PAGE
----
Our Ten’s List: Craziest Mad Scientists!
Madness month rolls on, as we look at some of the best lunatics science has to offer. When Tony Stark declared he and Bruce Banner were mad scientists in the latest Avengers movie I cried bullshit, because no self respecting maniac would be so bland. These crazed PhD candidates put them to shame by animating the dead, sewing people together, and…well…animating the dead some more. They really like tinkering with corpses, this lot.
#10: Dr. Frankenstein (its pronounced Fran-ken-steen!)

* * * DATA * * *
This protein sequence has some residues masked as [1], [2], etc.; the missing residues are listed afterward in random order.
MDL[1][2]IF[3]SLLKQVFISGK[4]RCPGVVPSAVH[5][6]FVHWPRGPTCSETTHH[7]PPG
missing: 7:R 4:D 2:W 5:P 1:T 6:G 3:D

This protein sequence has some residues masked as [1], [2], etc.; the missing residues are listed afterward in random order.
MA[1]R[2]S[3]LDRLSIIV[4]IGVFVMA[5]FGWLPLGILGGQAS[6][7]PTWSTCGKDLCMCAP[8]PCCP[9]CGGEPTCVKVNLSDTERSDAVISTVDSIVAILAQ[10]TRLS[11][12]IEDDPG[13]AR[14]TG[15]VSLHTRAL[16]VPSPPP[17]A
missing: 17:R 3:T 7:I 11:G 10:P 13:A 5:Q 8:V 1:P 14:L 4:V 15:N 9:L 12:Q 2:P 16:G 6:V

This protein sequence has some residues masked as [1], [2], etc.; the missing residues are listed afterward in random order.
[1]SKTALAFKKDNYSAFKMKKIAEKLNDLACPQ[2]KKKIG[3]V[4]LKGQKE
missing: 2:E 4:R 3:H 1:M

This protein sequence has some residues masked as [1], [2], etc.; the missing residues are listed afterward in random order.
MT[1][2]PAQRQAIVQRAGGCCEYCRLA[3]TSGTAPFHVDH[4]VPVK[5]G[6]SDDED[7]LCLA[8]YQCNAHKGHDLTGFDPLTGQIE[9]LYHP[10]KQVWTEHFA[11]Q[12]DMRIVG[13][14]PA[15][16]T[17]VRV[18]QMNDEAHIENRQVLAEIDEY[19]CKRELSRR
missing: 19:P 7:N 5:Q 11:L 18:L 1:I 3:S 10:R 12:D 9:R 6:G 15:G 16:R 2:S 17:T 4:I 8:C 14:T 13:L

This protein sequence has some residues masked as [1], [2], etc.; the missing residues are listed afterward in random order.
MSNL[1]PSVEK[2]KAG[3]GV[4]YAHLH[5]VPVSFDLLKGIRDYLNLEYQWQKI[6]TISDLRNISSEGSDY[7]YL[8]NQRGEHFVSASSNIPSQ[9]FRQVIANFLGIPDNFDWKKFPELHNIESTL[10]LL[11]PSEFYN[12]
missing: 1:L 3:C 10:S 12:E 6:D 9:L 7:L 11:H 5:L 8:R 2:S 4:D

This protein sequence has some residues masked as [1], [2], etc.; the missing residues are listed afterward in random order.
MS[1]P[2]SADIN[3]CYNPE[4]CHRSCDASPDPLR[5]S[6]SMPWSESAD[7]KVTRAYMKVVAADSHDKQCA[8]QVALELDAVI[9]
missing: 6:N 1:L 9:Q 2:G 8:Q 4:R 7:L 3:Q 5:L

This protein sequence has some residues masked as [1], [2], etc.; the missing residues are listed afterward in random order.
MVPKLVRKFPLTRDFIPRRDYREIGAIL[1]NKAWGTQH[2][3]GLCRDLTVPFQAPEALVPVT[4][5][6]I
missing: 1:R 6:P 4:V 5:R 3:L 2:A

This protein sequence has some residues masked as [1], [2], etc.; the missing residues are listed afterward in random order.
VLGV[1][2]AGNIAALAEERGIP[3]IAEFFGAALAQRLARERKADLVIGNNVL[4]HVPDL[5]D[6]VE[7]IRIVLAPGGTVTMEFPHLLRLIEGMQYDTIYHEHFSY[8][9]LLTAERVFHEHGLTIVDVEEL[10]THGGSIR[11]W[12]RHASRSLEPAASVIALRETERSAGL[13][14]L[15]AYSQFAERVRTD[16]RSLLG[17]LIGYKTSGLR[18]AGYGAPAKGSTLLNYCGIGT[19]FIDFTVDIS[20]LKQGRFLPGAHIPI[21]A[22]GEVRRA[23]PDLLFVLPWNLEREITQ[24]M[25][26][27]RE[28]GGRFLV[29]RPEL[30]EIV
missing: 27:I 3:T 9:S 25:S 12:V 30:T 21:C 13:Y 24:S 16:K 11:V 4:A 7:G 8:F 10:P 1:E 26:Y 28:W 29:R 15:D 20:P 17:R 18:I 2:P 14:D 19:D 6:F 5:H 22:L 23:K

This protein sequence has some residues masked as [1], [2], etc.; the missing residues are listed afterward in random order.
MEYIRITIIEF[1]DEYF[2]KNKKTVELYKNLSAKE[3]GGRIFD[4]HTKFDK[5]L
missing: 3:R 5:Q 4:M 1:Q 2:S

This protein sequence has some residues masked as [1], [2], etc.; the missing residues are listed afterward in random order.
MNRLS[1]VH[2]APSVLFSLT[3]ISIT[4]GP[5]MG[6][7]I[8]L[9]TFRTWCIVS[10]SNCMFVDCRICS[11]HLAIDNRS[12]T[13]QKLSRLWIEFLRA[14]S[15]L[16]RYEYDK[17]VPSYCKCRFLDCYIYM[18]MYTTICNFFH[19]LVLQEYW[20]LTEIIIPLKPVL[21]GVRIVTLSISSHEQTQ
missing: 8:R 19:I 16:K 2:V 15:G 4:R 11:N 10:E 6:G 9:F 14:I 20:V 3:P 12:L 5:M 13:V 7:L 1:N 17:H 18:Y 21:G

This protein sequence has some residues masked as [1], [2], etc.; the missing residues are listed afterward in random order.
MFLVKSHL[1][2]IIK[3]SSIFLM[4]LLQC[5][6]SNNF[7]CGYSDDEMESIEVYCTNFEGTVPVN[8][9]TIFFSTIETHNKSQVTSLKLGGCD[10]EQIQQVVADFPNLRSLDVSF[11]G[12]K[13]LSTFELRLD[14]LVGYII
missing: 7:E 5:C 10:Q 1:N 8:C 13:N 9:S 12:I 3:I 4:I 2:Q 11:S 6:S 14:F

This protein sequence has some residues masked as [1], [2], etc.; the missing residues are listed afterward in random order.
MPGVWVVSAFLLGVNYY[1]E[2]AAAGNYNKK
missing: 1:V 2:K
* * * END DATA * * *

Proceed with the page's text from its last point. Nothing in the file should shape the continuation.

As Seen In: Young Frankenstein.
Not just content to make delicious candy, pal around with Richard Pryor, solve murder mysteries, and be an all-around entertaining individual, Gene Wilder decided to get into the mad science business in a big way with Mel Brooks’ classic monochrome comedy, Young Frankenstein. Consistently rated the funniest movie of all time, this film spoofs monster movies while being a dedicated love-letter to the genre. Packed full of some of the funniest people to ever live (Marty Feldman, Teri Garr, Madeline Kahn, Gene Hackman, and Peter Boyle,) Young Frankenstein showcases Wilder at his manic best, stealing corpses, harnessing the power of electricity, and frolicking in a three piece suit. Just please, give him the right brain!
#9: Dr. No
As Seen In: Dr. No (James Bond Series.)